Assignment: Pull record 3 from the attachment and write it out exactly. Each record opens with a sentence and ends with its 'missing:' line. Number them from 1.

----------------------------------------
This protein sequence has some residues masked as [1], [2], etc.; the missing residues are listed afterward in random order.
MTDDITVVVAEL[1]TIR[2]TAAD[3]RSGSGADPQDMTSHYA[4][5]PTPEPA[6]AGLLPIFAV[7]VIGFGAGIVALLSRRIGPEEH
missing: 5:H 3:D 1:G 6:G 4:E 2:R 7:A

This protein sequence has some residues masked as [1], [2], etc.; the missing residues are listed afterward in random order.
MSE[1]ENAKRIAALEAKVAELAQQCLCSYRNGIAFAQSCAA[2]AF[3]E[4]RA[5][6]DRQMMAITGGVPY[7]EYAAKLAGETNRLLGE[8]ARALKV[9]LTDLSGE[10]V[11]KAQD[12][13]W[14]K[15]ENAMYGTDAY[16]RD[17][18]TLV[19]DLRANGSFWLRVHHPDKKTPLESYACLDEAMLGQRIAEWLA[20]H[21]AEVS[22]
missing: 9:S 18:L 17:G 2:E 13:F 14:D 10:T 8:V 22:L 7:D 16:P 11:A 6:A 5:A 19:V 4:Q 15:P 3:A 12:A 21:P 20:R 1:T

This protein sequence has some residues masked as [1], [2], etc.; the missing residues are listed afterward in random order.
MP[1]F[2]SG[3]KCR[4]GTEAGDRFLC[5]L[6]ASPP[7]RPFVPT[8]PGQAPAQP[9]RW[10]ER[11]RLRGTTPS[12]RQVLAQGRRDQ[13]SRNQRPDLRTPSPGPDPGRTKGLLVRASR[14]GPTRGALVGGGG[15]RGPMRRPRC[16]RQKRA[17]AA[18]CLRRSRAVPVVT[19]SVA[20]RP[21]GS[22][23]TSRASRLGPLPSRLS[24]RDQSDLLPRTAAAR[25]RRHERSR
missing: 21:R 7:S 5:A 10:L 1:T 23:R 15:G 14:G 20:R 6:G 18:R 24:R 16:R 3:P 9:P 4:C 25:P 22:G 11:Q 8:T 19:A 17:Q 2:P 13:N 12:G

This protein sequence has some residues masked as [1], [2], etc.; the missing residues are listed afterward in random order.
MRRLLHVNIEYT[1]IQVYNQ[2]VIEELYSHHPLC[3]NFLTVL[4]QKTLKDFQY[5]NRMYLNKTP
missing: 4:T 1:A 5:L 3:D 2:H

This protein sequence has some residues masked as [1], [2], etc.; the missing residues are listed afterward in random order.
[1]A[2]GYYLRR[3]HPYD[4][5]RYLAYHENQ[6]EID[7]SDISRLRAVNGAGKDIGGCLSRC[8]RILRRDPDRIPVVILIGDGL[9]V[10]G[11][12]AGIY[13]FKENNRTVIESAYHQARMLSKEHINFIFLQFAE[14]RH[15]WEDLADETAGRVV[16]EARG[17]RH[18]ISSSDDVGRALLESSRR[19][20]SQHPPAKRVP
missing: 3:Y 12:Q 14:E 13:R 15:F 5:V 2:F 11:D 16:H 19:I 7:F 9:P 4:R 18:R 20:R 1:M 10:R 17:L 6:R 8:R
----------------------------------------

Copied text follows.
This protein sequence has some residues masked as [1], [2], etc.; the missing residues are listed afterward in random order.
MP[1]F[2]SG[3]KCR[4]GTEAGDRFLC[5]L[6]ASPP[7]RPFVPT[8]PGQAPAQP[9]RW[10]ER[11]RLRGTTPS[12]RQVLAQGRRDQ[13]SRNQRPDLRTPSPGPDPGRTKGLLVRASR[14]GPTRGALVGGGG[15]RGPMRRPRC[16]RQKRA[17]AA[18]CLRRSRAVPVVT[19]SVA[20]RP[21]GS[22][23]TSRASRLGPLPSRLS[24]RDQSDLLPRTAAAR[25]RRHERSR
missing: 21:R 7:S 5:A 10:L 1:T 23:R 15:G 14:G 20:R 6:G 18:R 24:R 16:R 3:P 9:P 4:C 25:P 22:G 11:Q 8:T 19:A 17:Q 2:P 13:N 12:G